First day of June and believe it or not just a week ago there were scattering reports of some steelhead dropping back to the big pond. One evening run through the Rocky River metro park, I stopped by one hole to take a rest. I walked over and there were three steelhead mixed in with several carp, bass and carpsuckers. The water was clear and I watched them swim about. One was a large hen that reverted back to silver. The males were battled scarred and slightly darker. Hard to believe that some of these fish manage to survive the massive flood that happened several weeks ago. That evening, we had several severe thunderstorms roll through and dumped nearly 5" of rain. The Rock spilled over its banks and flooded the valley. That was evident as I took my evening run down into the park. The road was closed off to traffic. When I got down to the parkway, the river had receded slightly. The water was right at the edge of the road. In both directions farther down water covered the road. Several geese were resting on the road taking in the beautiful weather. The river was a mess and I could see the water boil as some type of fish were swimming where people walk on the trail. So much for the evening run, it would probably take a couple of days before they would open the park back to traffic.
Once the river receded, my curiosity got the better of me. I took a walk through the lower section of the park. It look like a bomb went off. Near the Rockcliffe ford, large trees, logs and branches were piled about. The surrounding woods were water logged as the river went above and over the trail. The trail is about 100' away from the river itself. I continue to walk and there lying in the water I could see a dead steelhead. I wondered how many fish succumbed to the forces of the raging waters. The water level could be determined by the number of leaves stuck in the branches. They were neatly tucked into the branches. In this section of the park, it's very flat. A serious rainfall can create massive flooding here. I've never seen the water get that high. Even though the water receded a lot, the river was still running swiftly. Whenever the river floods this bad, its course will be changed dramatically. Banks are craved out, trees removed and rocks moved about. I wondered how many pools and holes were changed.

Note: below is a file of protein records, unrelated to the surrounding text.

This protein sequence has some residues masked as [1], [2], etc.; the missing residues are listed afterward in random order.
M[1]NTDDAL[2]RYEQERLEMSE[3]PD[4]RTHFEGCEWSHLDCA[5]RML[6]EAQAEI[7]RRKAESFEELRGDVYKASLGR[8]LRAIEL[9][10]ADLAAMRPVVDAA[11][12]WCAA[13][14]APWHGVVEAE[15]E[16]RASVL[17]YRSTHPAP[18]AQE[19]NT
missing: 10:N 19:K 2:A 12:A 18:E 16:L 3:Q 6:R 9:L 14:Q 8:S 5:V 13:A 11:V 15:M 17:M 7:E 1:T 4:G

Those steelhead I seen last week were long gone. I'm heading to the Vermilion in my new car for some catfish. I'm still getting a buzz from the new car smell. I've wondered why they don't market that scent for candles or deodorizers? It's seriously addictive. The Equinox is a joy to drive, the seats are so comfortable and the cabin quiet. I flick through the endless stations on XM to find a channel and of course I find Hair Nation - metal from the 80s. I sit back and get a dose of The Scorpions, Dokken and Maiden. I never made to the Vermilion this spring for steelhead, because I heard the fishing was terrible. The lower section of the river is a great place to fish for them. Unlike the Rock, the Vermilion has more deeper holes and meanders on its way to the lake. This morning the river was low and off color - perfect. If it was a couple months ago the side of the road would of been littered with cars and trucks. I walk down the goat hill and the forest floor is a lush layer of ferns. I started at one of the best spots for steelhead, it was a long sweeping pool that had numerous trees in the water. I took out my bag of uncooked shrimp from my pouch and tore a hunk off. The shrimp was starting to get that funky odor and the funkier the better. Shrimp is one of my favorite baits for cats. I always get a funny look from the ladies at the grocery store when they asked me how I'm going to prepare my shrimp. I tell them I use them for bait for catfish.